It is easy to become lulled into intellectual somnolence by the seemingly gradual changes we are incurring in our weather. After all, just how bad can a couple of degrees be?
Oh, we wake up every once in a while when our catastrophe leads media reports on some hurricane, flood or tornado, especially if the event is half-a-world away. We all thought that the outbreak of tornadoes that struck the Southease this spring was bad enough It truly was in Tuscaloosa. Then, we had to live vicariously through Joplin again. I remember May, 1971 tornado
that hit Joplin. But we need to pay more attention to the facts of what is happening rather than jumping to unsubstantiated conclusions.
Heidi Cullen give a good summary of what we know about climate change and tornadoes in this post at Huffington Post and then repeated, with comments, by Joe Romm at Climate Progres
. I give you that link as Joe's bracketed comments point to additional information
Still, we need more understanding than that and this Mother Jones summary
of a report from the Union of Concerned Scientists
does just that, bringing attention to the relationship between climate (temperature), ozone and health. There is a lot to piece together and the collage is not a pretty picture or a wonderful future.
The report, published yesterday by the Union of Concerned Scientists, concludes that CO2-induced temperature increases will worsen ground-level ozone concentrations (the kind coming from power plants and exhaust pipes, not the kind that shields the Earth from UV rays). Higher concentrations of ground-level ozone threaten the health of millions of Americans, an impact that could cost the US $5.4 billion in 2020.
As someone who suffered with asthma as a child, and that was long before we had inhalers or corticosteroids to deal with the symptoms. Asthma is not what I would wish on any child but that is what we are doing.
There are two recent takes on the effects of this. One is a post at Climate Progress
that recognizes asthma as an environmental justice issue facing, primarily, people of color. The other is a rather straight forward determination that Californians will be the most affected and shows up on the KQED (SF) blog: Climate Watch. They both read the same report, just framed it differently.
This is going to be additive to the problems that we already have in California. A 2006 report from CSU Fullerton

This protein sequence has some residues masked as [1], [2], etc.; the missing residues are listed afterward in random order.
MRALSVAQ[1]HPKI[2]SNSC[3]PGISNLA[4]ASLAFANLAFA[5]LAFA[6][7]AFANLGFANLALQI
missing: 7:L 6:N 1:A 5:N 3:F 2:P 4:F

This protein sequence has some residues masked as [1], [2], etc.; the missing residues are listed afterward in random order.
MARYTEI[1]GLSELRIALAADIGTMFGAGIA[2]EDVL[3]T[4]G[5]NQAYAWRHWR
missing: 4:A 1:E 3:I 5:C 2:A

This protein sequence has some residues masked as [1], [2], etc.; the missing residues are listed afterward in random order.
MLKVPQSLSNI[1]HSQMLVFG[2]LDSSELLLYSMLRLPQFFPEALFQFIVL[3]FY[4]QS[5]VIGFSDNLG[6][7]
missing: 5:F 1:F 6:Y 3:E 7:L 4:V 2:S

found that air pollution was costing California's some $3 billion annually. Included in this finding were:
- 23,300 asthma attacks
- 188,000 days of school absences
- 3,230 cases of acute bronchitis in children
The authors updated and expanded that study in 200
8. This time they included the corridor leading away from the port at Long Beach and all that diesel traffic. Now the cost to California was $28 Billion annually and the costs to our children, in terms of health and education were more striking;
- Asthma attacks: 141,370
- Days of school absence: 1,259,840
- Cases of acute bronchitis in children: 16,110
- Days of respiratory symptoms in children: 2,078,300
This is the base problem to which we are adding an additional load from increase pollution.
While the current economic conditions will alter the monetary value, the number of events do not change. Even with school funding being cut and cut, those lost school days deprive our education system of what it really needs to do its job as funding formulas use average daily attendance.
If Greens want to work for better education, if we want to lower the cost of health care, if we want a better future for our children, then we had better be spending a lot of time on the battle for a rational climate policy. It is as important as anything else we do, since it deal with everything at once: energy, the economy, health care, education. The economic cost for California would be as high as $1.8 billion / yr by 2020 if we do nothing. The cost to our children can not be so easily calculated.